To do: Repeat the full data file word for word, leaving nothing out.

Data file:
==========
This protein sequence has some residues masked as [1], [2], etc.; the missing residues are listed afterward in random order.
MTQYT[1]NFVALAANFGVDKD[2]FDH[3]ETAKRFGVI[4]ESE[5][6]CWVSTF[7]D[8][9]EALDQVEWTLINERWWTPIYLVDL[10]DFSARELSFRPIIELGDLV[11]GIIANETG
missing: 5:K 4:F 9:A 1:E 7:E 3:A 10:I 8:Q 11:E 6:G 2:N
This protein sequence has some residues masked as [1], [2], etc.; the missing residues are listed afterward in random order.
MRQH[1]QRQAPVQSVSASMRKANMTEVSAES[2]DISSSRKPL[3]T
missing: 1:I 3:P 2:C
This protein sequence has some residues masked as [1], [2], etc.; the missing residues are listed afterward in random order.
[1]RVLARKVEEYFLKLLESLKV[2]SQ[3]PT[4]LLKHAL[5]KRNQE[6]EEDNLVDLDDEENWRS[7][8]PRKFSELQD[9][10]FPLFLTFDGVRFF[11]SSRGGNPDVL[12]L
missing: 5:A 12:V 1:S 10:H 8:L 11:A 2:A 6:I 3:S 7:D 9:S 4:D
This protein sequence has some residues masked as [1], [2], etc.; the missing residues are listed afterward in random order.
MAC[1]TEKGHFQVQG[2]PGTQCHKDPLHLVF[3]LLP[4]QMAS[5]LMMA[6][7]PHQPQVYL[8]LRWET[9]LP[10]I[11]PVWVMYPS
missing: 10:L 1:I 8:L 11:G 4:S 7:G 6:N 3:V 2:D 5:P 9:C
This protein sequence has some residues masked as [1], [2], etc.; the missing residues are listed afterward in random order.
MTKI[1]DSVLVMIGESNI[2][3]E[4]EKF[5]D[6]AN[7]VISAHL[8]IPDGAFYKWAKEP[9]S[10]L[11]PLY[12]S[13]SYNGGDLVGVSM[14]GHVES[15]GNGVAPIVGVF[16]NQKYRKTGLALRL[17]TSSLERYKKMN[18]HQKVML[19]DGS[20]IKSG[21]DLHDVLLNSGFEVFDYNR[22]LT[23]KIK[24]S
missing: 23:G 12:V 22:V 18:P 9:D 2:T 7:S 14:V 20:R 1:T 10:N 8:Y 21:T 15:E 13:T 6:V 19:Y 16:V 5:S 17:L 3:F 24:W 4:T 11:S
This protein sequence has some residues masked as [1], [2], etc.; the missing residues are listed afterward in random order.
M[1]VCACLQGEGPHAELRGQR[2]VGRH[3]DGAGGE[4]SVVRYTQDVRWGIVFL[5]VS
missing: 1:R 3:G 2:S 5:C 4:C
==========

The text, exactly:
This protein sequence has some residues masked as [1], [2], etc.; the missing residues are listed afterward in random order.
MTQYT[1]NFVALAANFGVDKD[2]FDH[3]ETAKRFGVI[4]ESE[5][6]CWVSTF[7]D[8][9]EALDQVEWTLINERWWTPIYLVDL[10]DFSARELSFRPIIELGDLV[11]GIIANETG
missing: 5:K 4:F 9:A 1:E 7:E 3:A 10:I 8:Q 11:E 6:G 2:N
This protein sequence has some residues masked as [1], [2], etc.; the missing residues are listed afterward in random order.
MRQH[1]QRQAPVQSVSASMRKANMTEVSAES[2]DISSSRKPL[3]T
missing: 1:I 3:P 2:C
This protein sequence has some residues masked as [1], [2], etc.; the missing residues are listed afterward in random order.
[1]RVLARKVEEYFLKLLESLKV[2]SQ[3]PT[4]LLKHAL[5]KRNQE[6]EEDNLVDLDDEENWRS[7][8]PRKFSELQD[9][10]FPLFLTFDGVRFF[11]SSRGGNPDVL[12]L
missing: 5:A 12:V 1:S 10:H 8:L 11:A 2:A 6:I 3:S 7:D 9:S 4:D
This protein sequence has some residues masked as [1], [2], etc.; the missing residues are listed afterward in random order.
MAC[1]TEKGHFQVQG[2]PGTQCHKDPLHLVF[3]LLP[4]QMAS[5]LMMA[6][7]PHQPQVYL[8]LRWET[9]LP[10]I[11]PVWVMYPS
missing: 10:L 1:I 8:L 11:G 4:S 7:G 6:N 3:V 2:D 5:P 9:C
This protein sequence has some residues masked as [1], [2], etc.; the missing residues are listed afterward in random order.
MTKI[1]DSVLVMIGESNI[2][3]E[4]EKF[5]D[6]AN[7]VISAHL[8]IPDGAFYKWAKEP[9]S[10]L[11]PLY[12]S[13]SYNGGDLVGVSM[14]GHVES[15]GNGVAPIVGVF[16]NQKYRKTGLALRL[17]TSSLERYKKMN[18]HQKVML[19]DGS[20]IKSG[21]DLHDVLLNSGFEVFDYNR[22]LT[23]KIK[24]S
missing: 23:G 12:V 22:V 18:P 9:D 2:T 7:S 14:V 20:R 1:T 10:N 8:Y 21:T 15:E 13:T 6:V 19:Y 16:V 5:S 17:L 3:F 24:W 4:T 11:S
This protein sequence has some residues masked as [1], [2], etc.; the missing residues are listed afterward in random order.
M[1]VCACLQGEGPHAELRGQR[2]VGRH[3]DGAGGE[4]SVVRYTQDVRWGIVFL[5]VS
missing: 1:R 3:G 2:S 5:C 4:C